Such vectors are consequently called pseudovectors or axial vectors. and which we therefore regard as a vector. and are known as tensors. p = rnr — — mr = —p. the (energy-momentum) stress tensor. P r —» — r. behaves under space inversion as L = fxp—> (—r) x (—p) = fx p = L.5) .A (-a) • (-b x . Similarly. namely. for example. that transform oppositely from normal scalars a • (b x c) .4) Such quantities are known as pseudoscalars. in fact. (11. An important property of the parity operation is that two successive parity transformations leave the coordinate system unchanged.fli A [(_£. There are also more complex objects in physics that require more indices.flh = p . just opposite of how a normal vector transforms. . which changes like a vector under a rotation of coordinates.c ) = -a • (b x c). (n.2). (11.2) This defines the behavior of normal scalar and vector quantities under space inversion. Of course. however. u P L. by its components). Thus. there exists a class of scalars. while their magnitudes are preserved -. any type of vector can be labeled by one index (namely. > r = (f-f)i -A [(-r) • (-f)]i = (f-r)i = r. and the relativistic electromagnetic field strength -FMI/. the volume of a parallelopiped. fA -r-^r. (11-3) This is. are examples of second rank tensors (objects with two indices). the orbital angular momentum. (_$]i = tf. There are.268 Nuclear and Particle Physics Classically. scalar and vector quantities that do not transform under parity as shown in Eq. the components of position and momentum vectors change sign under inversion of coordinates. p = tf. The quadrupole moment. for example. (11.

9) and. [P. If we have a parity invariant theory.8) this implies that the stationary states of any Hamiltonian invariant under a parity transformation have definite parity. as discussed before.10) where the Yem(0. consider the one-dimensional harmonic oscillator. Consider next a rotationally invariant system in three dimensions. then from Eq.7) When P and H commute. and can be classified as either even or odd functions. which are either even or odd functions of x. whose Hamiltonian is parity invariant (11. namely. as we know. As we noted in Chapter 10. (11.<p) are the spherical harmonics. a theory whose Hamiltonian H is invariant under inversion of coordinates. (11. but never a mixture of odd and even functions. The parity transformation in spherical coordinates takes the form . As example.cf>). Because a wave function transforms under P as V(r)Av(-r). discussed previously in Chapter 3. with eigenvalues of either +1 or . The wave function for the system can be written as U « = Rne(r)Yim(e. the eigenstates of the Hamiltonian are also eigenstates of P. (11. (n. the energy eigenstates of the oscillator are Hermite polynomials.Discrete Transformations 269 If we think of P as representing the operator implementing a parity transformation. the energy eigenstates in this case are also eigenstates of the angular momentum operator. P commutes with H.5) we conclude that P 2 |V) = +1|V)- (H-6) The eigenvalues of the parity operator can therefore be only ± 1 .1 .H] = 0. then.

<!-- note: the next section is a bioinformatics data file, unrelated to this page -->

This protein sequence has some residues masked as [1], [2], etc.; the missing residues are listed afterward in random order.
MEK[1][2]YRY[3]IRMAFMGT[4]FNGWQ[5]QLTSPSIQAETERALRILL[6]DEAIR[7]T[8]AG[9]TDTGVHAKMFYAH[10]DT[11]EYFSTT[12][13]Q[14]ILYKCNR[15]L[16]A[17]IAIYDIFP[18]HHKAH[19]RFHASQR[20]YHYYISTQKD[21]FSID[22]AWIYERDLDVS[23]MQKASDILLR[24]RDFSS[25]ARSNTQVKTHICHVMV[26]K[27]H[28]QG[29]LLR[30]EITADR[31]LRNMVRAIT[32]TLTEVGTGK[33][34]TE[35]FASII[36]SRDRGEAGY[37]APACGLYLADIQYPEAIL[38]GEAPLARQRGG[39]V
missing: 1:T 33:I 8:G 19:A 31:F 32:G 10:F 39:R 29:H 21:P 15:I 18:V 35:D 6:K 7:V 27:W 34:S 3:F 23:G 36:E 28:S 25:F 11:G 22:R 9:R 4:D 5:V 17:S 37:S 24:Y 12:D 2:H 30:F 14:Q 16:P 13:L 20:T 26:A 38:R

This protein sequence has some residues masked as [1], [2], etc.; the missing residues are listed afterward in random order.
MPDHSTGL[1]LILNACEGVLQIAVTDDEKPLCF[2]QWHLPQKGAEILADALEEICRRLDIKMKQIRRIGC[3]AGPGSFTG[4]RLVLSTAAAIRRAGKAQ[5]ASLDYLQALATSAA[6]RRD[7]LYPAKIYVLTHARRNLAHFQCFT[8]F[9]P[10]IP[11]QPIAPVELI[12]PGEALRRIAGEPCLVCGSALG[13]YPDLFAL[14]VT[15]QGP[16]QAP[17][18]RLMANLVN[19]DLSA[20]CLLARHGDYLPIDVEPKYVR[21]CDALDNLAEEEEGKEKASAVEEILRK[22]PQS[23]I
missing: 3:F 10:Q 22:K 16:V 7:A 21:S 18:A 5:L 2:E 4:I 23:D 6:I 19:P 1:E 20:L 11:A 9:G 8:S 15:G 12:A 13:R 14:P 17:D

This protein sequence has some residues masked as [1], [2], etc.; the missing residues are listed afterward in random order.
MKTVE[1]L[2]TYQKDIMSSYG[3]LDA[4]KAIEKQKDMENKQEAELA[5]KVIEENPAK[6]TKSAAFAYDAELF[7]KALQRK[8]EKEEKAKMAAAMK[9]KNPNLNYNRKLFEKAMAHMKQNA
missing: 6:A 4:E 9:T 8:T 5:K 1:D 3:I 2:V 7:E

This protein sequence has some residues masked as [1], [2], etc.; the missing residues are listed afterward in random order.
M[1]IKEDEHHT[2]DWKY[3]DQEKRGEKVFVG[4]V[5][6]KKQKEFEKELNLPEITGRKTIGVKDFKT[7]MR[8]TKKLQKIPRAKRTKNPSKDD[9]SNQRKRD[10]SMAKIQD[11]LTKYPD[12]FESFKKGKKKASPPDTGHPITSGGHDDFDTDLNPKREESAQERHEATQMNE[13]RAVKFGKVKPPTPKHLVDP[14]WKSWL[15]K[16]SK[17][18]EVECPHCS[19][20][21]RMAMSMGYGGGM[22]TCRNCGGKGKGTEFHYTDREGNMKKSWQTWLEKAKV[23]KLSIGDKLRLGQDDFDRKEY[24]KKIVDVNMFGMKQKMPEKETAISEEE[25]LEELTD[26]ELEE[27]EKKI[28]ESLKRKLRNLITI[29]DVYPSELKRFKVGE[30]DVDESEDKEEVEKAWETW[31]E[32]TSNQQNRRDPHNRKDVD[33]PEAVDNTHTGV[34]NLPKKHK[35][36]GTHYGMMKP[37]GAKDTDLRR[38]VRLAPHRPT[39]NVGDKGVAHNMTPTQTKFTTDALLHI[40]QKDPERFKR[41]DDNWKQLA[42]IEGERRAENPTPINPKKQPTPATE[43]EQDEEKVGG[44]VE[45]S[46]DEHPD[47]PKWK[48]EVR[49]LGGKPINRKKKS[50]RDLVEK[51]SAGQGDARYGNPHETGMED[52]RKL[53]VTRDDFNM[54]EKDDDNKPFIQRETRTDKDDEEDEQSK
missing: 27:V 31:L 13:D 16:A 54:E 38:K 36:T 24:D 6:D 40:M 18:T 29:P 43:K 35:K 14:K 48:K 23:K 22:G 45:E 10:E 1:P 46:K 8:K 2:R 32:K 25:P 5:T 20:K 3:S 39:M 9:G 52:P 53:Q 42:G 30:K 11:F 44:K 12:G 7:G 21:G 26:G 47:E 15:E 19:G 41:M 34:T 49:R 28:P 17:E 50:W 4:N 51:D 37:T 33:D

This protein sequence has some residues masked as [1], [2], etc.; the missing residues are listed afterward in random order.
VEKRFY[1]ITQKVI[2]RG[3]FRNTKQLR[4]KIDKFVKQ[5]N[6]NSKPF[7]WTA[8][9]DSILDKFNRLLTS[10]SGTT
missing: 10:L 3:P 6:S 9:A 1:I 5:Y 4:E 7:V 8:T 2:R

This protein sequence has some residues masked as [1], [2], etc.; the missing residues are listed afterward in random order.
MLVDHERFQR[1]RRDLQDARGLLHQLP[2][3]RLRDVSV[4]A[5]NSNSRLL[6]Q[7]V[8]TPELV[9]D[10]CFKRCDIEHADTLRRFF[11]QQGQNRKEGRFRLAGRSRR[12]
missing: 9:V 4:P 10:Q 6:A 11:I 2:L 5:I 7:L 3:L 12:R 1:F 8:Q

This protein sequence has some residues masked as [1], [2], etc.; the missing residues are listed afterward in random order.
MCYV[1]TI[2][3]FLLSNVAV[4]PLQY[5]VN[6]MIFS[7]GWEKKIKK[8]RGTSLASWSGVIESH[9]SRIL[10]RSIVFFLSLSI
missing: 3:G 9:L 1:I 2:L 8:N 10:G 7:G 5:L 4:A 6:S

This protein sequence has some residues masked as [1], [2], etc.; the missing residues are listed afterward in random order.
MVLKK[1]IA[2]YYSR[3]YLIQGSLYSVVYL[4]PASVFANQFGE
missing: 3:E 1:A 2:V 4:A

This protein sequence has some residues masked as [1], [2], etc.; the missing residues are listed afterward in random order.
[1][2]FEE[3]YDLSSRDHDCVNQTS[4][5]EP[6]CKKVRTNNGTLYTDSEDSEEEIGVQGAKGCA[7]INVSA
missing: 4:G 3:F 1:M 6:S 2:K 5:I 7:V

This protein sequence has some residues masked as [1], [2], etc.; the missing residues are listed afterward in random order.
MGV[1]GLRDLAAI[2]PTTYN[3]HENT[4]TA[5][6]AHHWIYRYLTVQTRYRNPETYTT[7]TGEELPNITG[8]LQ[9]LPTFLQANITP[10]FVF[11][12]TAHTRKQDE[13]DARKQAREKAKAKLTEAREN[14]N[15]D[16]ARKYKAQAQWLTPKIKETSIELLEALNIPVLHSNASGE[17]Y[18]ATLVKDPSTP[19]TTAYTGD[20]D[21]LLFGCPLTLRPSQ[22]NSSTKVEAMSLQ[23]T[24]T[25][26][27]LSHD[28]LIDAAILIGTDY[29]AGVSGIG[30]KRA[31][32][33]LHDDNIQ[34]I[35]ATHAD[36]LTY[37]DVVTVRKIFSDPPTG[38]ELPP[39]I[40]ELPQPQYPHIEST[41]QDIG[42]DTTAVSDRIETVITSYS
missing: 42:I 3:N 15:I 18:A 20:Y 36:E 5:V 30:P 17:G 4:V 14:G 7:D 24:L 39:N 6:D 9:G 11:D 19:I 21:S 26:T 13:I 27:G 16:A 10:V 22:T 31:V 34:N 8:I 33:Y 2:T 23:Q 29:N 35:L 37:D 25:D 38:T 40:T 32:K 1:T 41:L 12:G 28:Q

T and under this transformation. (11. As a consequence of Eq. is the intrinsic parity of the quantum state. (11-11) (11.270 Nuclear and Particle Physics P r —> r.n+ <f>) = {-If Yem(6. an intrinsic parity or phase that is independent of its spatial transformation property of Eq. (11.6). (11.13) In general. <t>) A Yem(n .14) where r\^. the intrinsic parity satisfies the condition 4 = 1- (11-15) We can therefore define a total parity of any such quantum mechanical state as »7TOT = % ( .! ) ' • (11-16) . a general quantum state that is described by eigenfunctions of orbital angular momentum will transform under parity as ^ntm{rf) A Tl^i-lY </Wm(r). (11. correspondingly. in addition. which when added to the orbital angular momentum yields the total angular momentum of a system.4>).13). We can think of the intrinsic parity as the phase analog of intrinsic spin.6. <f> A 7 + ^. 9 A 7T-0. the spherical harmonics behave as Yim(0. parity transforms any wave function that is an eigenstate of orbital angular momentum as i>mm(r) A (-l)e VWm(r).12) Consequently. and. a quantum mechanical wave function can have.